- The Etruscan language does not survive as a literary record and has to be largely reconstructed from funerary inscriptions and some words recorded by later authors. The surviving evidence of the Etruscan language comes from a restricted literacy of an elite. The Greek script is, however, perfectly legible and requires no decipherment, merely a painstaking piecing together of vocabulary and grammar from the largely ritual usage where the language has survived. From this research, it has been concluded that the language is non-Indo-European, providing a major distinction from other contemporary languages. Inscriptions from the island of Lemnos appear to have linguistic similarity with Etruscan, and are now more generally, but not universally, interpreted as evidence of Etruscanrelated groups in the east Mediterranean rather than as an Eastern origin of the Etruscans. Indeed, the stress on the Eastern origins of the Etruscans is primarily found among some linguists. The fact that the surviving evidence of language is from an elite may have permitted the ease of movement of the language from outside through the medium of the relatively small number of people involved. Similarities to the Raetic language (from northeast Italy) have also been noted by some scholars and may relate to the impact of the Etruscans toward the north.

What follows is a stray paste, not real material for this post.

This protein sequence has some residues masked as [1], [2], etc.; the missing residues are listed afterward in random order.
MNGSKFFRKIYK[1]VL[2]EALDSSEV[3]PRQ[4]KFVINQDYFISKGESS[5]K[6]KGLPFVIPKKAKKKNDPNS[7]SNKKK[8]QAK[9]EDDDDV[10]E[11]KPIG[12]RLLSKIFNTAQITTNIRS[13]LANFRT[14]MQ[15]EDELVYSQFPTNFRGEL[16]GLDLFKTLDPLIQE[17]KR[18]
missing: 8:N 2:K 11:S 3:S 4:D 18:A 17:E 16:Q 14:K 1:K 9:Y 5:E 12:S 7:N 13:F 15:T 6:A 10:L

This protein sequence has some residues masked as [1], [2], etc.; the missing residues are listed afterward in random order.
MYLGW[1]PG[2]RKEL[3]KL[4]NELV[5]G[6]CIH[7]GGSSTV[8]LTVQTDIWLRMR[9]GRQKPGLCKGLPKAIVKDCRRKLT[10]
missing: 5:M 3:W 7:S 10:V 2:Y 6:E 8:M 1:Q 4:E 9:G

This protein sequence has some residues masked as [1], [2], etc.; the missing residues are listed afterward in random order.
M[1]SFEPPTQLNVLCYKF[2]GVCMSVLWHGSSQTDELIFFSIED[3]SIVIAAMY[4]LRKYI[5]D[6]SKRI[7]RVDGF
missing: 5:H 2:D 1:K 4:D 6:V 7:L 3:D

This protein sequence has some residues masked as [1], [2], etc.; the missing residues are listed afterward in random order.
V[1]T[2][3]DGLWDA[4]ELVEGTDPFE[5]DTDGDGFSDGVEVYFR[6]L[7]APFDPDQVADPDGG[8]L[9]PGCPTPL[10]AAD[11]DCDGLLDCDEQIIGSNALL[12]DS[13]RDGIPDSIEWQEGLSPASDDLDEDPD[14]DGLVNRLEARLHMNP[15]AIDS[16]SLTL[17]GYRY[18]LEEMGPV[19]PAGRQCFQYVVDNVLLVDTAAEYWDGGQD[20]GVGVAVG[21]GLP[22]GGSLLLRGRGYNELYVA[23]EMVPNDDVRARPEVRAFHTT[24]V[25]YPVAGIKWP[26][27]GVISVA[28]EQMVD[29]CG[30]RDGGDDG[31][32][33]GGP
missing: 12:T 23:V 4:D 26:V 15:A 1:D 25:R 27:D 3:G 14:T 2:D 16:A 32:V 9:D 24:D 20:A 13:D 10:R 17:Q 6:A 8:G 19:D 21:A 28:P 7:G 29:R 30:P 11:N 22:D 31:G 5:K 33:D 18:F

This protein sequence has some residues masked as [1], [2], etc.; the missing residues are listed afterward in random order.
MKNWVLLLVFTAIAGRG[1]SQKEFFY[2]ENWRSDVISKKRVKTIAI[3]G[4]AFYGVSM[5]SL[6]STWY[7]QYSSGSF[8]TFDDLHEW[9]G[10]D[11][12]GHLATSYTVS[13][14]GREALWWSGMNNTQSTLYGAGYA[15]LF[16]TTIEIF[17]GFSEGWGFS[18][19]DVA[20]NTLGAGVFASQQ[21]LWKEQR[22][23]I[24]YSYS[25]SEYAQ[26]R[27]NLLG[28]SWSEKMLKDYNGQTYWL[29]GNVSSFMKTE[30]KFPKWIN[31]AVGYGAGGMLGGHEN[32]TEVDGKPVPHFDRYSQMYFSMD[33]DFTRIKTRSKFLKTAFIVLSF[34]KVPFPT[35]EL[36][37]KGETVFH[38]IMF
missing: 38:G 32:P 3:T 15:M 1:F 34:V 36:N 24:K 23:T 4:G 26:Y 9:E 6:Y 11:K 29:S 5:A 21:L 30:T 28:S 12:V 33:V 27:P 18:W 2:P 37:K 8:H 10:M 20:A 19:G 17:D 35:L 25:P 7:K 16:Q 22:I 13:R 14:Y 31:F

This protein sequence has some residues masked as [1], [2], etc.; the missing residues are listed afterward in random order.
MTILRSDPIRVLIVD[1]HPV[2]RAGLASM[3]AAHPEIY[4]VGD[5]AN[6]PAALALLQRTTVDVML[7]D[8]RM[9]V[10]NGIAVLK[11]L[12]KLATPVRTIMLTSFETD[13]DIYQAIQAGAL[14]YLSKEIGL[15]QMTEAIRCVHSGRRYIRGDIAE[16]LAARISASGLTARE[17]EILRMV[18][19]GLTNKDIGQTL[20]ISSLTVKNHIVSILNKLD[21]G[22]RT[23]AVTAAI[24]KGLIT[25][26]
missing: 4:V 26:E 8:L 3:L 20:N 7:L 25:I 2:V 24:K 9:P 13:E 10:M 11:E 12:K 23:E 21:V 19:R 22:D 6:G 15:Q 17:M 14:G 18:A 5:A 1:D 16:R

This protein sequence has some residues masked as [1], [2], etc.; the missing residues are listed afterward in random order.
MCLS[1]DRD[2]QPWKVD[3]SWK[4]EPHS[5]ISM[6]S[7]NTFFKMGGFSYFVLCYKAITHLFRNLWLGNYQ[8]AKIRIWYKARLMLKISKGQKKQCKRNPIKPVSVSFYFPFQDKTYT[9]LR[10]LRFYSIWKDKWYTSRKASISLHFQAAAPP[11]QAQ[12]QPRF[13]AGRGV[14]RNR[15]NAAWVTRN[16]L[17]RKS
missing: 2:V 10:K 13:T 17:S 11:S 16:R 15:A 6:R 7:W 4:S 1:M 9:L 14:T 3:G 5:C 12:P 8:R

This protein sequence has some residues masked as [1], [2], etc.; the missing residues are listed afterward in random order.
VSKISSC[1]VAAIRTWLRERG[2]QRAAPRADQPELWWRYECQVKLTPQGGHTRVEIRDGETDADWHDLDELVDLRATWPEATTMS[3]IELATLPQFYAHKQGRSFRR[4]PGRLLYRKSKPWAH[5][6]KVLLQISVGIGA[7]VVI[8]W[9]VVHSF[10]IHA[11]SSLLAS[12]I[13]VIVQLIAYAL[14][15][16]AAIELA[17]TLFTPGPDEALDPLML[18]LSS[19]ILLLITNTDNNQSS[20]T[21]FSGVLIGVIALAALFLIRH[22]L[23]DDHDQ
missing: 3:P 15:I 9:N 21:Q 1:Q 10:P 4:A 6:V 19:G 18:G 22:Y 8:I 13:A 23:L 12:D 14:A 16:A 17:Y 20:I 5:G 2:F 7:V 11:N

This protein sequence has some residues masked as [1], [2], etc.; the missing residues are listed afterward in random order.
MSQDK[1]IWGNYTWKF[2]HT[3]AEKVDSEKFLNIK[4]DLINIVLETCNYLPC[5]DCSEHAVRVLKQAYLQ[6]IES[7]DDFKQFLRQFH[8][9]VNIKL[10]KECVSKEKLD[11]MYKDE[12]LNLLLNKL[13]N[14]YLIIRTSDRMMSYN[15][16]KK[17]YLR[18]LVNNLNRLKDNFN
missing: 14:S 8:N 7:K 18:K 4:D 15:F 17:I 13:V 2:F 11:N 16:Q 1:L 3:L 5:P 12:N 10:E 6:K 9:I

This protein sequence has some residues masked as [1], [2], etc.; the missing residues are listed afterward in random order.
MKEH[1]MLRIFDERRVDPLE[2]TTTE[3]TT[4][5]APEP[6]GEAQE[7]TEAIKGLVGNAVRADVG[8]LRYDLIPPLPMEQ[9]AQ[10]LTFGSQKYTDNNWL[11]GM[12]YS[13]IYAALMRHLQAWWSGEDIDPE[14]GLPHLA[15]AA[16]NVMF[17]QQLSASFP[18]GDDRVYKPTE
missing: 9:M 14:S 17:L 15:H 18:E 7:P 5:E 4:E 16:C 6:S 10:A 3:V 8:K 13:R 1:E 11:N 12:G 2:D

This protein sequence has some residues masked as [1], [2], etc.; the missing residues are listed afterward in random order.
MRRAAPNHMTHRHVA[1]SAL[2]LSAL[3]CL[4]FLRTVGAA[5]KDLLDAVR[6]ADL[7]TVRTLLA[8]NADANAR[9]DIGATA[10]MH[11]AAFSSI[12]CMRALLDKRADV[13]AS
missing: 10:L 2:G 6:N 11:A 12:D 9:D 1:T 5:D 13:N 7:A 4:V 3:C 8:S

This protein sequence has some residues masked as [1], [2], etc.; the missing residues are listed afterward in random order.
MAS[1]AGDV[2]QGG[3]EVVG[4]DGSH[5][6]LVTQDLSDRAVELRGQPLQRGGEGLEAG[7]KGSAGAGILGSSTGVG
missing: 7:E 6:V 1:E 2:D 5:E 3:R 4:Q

Historical Dictionary of the Etruscans. Simon K. F. Stoddart.